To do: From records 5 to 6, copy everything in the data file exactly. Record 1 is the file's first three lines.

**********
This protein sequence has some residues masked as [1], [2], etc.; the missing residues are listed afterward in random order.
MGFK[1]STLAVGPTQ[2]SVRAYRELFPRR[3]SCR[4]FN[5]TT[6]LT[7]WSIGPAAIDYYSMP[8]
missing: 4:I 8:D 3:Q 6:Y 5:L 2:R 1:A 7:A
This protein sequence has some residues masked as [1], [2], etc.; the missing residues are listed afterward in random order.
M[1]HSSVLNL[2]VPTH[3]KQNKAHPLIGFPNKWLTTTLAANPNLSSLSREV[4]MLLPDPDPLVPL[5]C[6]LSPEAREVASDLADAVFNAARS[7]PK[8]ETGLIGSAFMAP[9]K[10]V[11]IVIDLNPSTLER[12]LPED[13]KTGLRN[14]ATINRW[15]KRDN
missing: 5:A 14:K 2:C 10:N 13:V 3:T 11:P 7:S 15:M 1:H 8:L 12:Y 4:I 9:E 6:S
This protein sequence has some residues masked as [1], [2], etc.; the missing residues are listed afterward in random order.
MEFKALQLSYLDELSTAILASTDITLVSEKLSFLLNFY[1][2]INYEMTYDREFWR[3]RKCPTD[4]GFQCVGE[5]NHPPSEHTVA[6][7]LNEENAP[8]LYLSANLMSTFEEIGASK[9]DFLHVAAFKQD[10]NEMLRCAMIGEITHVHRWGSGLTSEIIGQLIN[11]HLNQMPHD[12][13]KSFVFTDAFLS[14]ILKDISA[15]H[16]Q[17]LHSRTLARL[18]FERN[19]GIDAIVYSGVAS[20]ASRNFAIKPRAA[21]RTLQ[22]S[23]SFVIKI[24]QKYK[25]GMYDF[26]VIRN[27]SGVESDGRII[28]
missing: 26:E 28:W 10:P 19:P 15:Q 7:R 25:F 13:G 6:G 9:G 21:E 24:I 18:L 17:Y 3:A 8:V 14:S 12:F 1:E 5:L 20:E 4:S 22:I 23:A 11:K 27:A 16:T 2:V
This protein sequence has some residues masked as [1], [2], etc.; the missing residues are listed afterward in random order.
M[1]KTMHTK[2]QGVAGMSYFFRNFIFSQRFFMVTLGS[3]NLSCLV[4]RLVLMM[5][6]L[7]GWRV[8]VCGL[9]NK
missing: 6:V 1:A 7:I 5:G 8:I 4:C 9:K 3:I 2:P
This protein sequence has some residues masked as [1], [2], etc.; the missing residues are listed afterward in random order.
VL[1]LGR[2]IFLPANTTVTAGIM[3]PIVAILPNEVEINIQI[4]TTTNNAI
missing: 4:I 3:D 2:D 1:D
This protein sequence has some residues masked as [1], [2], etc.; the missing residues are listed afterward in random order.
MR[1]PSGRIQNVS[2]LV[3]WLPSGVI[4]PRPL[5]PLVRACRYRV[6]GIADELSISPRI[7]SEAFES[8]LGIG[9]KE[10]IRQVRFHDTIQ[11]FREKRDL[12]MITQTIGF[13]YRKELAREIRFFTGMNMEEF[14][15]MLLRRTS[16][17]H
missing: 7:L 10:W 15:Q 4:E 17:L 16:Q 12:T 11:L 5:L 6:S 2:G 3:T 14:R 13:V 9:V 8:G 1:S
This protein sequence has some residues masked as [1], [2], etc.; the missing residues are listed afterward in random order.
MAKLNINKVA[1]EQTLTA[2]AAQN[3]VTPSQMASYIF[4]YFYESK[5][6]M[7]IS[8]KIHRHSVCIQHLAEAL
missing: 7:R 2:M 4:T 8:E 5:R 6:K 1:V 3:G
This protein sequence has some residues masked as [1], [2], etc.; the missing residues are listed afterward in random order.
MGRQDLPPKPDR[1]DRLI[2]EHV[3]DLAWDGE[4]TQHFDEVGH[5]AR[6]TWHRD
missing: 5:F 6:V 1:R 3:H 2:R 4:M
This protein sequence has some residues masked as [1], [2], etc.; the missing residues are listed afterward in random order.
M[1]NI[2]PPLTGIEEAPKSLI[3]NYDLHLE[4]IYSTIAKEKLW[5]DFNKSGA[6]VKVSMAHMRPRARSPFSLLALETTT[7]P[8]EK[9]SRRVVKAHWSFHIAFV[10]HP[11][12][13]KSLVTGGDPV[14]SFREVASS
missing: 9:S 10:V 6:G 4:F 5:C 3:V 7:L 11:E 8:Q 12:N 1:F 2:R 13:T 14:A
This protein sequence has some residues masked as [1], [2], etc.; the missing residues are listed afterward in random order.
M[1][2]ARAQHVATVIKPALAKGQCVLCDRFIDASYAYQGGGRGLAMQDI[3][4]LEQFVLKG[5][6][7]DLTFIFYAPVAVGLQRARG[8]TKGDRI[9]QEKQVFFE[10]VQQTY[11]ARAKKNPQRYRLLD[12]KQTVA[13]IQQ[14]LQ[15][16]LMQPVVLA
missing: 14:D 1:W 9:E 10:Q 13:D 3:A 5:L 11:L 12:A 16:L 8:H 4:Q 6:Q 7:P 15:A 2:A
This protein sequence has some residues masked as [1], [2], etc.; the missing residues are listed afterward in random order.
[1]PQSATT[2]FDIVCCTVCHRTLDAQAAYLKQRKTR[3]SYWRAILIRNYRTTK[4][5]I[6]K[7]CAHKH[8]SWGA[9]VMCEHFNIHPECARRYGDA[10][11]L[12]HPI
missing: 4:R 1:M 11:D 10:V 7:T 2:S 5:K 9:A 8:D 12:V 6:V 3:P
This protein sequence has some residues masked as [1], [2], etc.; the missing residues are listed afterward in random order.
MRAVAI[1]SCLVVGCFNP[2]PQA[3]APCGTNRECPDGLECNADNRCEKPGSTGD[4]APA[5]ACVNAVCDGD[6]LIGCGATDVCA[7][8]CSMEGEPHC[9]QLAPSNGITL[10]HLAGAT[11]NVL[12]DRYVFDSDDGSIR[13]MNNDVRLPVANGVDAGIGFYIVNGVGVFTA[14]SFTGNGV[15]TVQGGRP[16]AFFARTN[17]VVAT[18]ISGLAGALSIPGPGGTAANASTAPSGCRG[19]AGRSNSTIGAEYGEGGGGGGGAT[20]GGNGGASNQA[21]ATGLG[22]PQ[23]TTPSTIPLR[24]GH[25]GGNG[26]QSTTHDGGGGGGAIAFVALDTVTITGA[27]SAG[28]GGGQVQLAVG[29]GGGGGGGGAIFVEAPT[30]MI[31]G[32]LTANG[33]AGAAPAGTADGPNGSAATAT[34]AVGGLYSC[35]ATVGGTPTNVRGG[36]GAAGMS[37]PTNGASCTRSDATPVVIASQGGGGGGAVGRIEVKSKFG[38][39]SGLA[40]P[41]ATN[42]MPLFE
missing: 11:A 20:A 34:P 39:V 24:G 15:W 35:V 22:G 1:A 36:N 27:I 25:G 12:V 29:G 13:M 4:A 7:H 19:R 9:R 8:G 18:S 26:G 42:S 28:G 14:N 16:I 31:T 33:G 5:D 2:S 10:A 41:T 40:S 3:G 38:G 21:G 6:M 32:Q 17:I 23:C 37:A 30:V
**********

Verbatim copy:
This protein sequence has some residues masked as [1], [2], etc.; the missing residues are listed afterward in random order.
VL[1]LGR[2]IFLPANTTVTAGIM[3]PIVAILPNEVEINIQI[4]TTTNNAI
missing: 4:I 3:D 2:D 1:D
This protein sequence has some residues masked as [1], [2], etc.; the missing residues are listed afterward in random order.
MR[1]PSGRIQNVS[2]LV[3]WLPSGVI[4]PRPL[5]PLVRACRYRV[6]GIADELSISPRI[7]SEAFES[8]LGIG[9]KE[10]IRQVRFHDTIQ[11]FREKRDL[12]MITQTIGF[13]YRKELAREIRFFTGMNMEEF[14][15]MLLRRTS[16][17]H
missing: 7:L 10:W 15:Q 4:E 17:L 16:Q 12:T 11:L 5:L 6:S 2:G 3:T 14:R 13:V 9:V 8:G 1:S